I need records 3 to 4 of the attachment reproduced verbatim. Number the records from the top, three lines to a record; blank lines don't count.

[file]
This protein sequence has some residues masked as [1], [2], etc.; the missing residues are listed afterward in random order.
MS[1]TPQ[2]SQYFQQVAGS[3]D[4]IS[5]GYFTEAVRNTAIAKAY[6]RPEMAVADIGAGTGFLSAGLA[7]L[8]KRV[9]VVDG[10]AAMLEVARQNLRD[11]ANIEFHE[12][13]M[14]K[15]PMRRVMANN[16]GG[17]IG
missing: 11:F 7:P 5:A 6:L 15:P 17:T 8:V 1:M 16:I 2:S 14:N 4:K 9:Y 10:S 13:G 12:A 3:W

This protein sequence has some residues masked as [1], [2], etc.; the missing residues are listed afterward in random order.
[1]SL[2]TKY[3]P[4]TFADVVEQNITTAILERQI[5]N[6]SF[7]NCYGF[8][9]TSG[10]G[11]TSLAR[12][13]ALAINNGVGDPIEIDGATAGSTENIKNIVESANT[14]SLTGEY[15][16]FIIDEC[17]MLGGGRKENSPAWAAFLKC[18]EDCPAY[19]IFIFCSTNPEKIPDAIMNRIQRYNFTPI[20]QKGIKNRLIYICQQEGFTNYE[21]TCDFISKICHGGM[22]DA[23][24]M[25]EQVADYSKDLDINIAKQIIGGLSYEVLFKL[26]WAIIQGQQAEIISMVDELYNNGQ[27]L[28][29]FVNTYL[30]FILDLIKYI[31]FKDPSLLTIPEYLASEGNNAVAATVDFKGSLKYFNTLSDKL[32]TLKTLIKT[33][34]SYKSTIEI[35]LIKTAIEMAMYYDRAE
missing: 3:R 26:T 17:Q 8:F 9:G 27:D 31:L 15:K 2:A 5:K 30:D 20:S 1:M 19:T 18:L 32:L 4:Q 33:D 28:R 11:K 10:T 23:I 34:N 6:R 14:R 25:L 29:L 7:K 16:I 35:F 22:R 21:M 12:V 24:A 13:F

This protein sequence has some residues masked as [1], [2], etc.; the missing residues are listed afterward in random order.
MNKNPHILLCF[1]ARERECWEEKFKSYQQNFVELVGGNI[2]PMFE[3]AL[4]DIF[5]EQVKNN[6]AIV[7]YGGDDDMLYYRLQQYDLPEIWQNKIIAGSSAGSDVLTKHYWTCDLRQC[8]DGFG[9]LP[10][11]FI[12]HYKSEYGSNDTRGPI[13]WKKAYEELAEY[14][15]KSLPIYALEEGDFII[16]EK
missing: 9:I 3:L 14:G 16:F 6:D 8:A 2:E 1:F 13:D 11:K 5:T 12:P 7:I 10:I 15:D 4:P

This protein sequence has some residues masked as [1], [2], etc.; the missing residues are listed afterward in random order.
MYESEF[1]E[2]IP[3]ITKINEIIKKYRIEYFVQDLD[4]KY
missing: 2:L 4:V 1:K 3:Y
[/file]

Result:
This protein sequence has some residues masked as [1], [2], etc.; the missing residues are listed afterward in random order.
MNKNPHILLCF[1]ARERECWEEKFKSYQQNFVELVGGNI[2]PMFE[3]AL[4]DIF[5]EQVKNN[6]AIV[7]YGGDDDMLYYRLQQYDLPEIWQNKIIAGSSAGSDVLTKHYWTCDLRQC[8]DGFG[9]LP[10][11]FI[12]HYKSEYGSNDTRGPI[13]WKKAYEELAEY[14][15]KSLPIYALEEGDFII[16]EK
missing: 9:I 3:L 14:G 16:F 6:D 8:A 2:E 1:F 13:D 11:K 5:T 12:P 7:I 10:I 15:D 4:P

This protein sequence has some residues masked as [1], [2], etc.; the missing residues are listed afterward in random order.
MYESEF[1]E[2]IP[3]ITKINEIIKKYRIEYFVQDLD[4]KY
missing: 2:L 4:V 1:K 3:Y